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Beetles Inspire Frost Free Surfaces

By Mariah Killian

 

Photolithography is the process of transferring geometric shapes on a mask to the surface of a silicon wafer. This process has broken a new surface in scientific research. The inspiration for this came from the Namib Desert Beetle because it lives in the hottest place on Earth, yet it can collect airborne water.

The insects’ unique design has led it to an easy survival in such hot temperatures. It has a bumpy shell, and the tips of the bumps attracts water, but the smooth parts of the shell repels it. It creates droplets on the beetle’s shell; this creates a channel of water leading directly to the beatle’s mouth.

With inspiration from this amazing little bug, scientists used Photolithography to create frost free zones. Using one dry spot around some ice, scientist started their testing. They figured out if they can space out condensation, the water droplets can not touch each other, and the process of freezing can not start. Within the next few years, they should have a new technology for keeping airplanes, windshields and more from freezing over.  It is amazing to think that a small little beetle inspired something that could potentially be the next big thing.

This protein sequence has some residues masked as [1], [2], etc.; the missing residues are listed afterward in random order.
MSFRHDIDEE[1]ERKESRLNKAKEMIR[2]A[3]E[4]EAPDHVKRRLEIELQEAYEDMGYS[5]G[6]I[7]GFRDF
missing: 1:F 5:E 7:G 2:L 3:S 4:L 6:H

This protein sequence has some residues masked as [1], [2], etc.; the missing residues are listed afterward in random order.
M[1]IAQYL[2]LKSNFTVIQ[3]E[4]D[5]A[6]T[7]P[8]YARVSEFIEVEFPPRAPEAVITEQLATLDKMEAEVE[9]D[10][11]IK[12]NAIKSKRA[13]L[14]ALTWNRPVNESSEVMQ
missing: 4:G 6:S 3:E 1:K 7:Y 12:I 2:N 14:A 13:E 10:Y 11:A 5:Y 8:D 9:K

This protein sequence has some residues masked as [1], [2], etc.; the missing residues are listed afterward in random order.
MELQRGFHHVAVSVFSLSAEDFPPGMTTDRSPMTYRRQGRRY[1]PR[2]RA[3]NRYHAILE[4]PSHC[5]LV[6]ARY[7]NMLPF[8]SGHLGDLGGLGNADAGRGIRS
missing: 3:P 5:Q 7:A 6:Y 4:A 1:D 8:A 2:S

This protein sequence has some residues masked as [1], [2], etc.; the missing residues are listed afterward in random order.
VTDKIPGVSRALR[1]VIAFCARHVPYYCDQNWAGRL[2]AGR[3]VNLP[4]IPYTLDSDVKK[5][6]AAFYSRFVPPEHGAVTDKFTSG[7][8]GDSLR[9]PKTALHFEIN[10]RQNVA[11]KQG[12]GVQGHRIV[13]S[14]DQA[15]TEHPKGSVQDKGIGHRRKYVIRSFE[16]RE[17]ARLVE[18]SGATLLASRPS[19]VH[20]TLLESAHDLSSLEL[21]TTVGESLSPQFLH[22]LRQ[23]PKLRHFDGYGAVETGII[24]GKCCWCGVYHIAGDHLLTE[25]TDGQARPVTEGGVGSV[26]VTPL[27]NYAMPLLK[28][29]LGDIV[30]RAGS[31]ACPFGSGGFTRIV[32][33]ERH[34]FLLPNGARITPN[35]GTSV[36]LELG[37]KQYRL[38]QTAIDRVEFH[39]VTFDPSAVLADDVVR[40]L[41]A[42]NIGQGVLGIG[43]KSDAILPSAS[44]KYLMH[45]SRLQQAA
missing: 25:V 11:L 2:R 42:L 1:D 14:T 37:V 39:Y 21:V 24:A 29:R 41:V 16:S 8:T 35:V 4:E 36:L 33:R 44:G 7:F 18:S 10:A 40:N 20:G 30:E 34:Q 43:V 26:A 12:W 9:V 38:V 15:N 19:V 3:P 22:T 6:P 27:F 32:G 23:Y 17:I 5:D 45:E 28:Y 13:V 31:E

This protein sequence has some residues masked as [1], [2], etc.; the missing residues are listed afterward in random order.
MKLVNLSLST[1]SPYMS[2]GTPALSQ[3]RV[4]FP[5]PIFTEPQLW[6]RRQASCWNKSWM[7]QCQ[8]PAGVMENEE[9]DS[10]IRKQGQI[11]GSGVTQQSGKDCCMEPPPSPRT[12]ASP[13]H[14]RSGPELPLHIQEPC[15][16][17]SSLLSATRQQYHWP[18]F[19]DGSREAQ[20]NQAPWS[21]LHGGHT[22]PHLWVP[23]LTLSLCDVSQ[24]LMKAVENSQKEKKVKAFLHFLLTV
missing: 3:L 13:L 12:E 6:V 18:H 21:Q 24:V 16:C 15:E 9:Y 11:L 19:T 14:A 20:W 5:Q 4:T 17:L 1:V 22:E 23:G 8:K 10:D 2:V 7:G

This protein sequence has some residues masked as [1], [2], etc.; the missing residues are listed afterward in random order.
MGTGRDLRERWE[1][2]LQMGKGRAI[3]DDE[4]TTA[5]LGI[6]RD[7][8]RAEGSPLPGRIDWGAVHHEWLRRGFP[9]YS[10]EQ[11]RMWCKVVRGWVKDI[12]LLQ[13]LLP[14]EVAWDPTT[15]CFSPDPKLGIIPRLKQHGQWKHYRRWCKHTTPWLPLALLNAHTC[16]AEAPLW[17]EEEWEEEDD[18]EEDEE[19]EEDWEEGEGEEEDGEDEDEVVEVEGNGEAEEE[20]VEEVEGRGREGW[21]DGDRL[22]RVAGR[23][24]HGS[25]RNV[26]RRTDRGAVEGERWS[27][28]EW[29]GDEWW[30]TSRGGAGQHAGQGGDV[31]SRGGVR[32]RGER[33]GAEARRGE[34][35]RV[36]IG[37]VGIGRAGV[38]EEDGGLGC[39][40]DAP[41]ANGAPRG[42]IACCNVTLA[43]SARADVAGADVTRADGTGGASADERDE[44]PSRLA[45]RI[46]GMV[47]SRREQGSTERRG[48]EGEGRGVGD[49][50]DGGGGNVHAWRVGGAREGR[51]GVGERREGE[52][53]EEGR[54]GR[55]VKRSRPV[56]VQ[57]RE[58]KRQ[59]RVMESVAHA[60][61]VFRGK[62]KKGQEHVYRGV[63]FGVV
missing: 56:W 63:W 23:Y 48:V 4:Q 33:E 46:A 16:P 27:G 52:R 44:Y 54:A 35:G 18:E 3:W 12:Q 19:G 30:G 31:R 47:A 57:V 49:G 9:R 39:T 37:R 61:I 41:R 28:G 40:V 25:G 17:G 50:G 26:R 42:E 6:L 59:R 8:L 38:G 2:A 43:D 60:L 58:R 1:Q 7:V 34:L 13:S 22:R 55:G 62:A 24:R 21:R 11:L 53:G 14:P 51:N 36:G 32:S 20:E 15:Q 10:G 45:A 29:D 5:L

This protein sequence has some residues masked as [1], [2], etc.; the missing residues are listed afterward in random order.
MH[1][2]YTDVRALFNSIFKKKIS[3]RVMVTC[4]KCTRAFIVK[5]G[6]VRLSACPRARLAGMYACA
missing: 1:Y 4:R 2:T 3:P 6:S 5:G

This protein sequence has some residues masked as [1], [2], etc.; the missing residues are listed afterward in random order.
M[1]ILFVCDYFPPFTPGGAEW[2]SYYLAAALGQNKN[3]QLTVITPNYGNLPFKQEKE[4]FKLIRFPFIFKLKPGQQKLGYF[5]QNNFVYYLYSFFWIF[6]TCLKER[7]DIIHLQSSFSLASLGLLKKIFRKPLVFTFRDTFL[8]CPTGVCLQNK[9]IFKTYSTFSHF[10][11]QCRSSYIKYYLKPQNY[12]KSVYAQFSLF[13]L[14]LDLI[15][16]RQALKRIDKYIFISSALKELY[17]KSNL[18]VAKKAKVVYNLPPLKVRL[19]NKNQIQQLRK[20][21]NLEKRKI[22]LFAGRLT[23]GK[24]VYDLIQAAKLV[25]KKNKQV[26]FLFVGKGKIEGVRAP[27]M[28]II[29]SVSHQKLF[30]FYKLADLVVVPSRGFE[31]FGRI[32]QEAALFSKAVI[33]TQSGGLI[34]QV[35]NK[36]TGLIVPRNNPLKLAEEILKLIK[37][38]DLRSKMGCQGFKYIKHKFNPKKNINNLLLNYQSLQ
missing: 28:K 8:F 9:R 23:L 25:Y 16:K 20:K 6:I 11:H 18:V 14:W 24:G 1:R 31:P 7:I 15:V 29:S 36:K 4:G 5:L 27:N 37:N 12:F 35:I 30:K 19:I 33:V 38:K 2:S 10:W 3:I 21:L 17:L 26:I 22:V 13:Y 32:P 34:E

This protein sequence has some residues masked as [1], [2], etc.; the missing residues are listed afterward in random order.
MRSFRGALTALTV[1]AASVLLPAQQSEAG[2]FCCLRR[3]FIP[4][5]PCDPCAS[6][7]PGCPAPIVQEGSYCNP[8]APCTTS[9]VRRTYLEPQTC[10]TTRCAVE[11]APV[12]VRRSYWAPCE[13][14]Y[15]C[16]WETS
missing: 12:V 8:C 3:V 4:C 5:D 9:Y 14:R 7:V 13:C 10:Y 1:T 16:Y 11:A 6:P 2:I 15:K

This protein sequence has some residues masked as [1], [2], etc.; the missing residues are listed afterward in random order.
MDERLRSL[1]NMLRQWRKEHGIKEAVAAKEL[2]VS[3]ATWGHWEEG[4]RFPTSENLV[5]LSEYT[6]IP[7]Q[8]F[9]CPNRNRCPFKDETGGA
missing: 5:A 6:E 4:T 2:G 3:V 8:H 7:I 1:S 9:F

Information from:  http://www.sciencedaily.com/releases/2016/01/160122083436.htm

http://www.gizmag.com/beetle-patterns-ice-resistant-airplane/41465/

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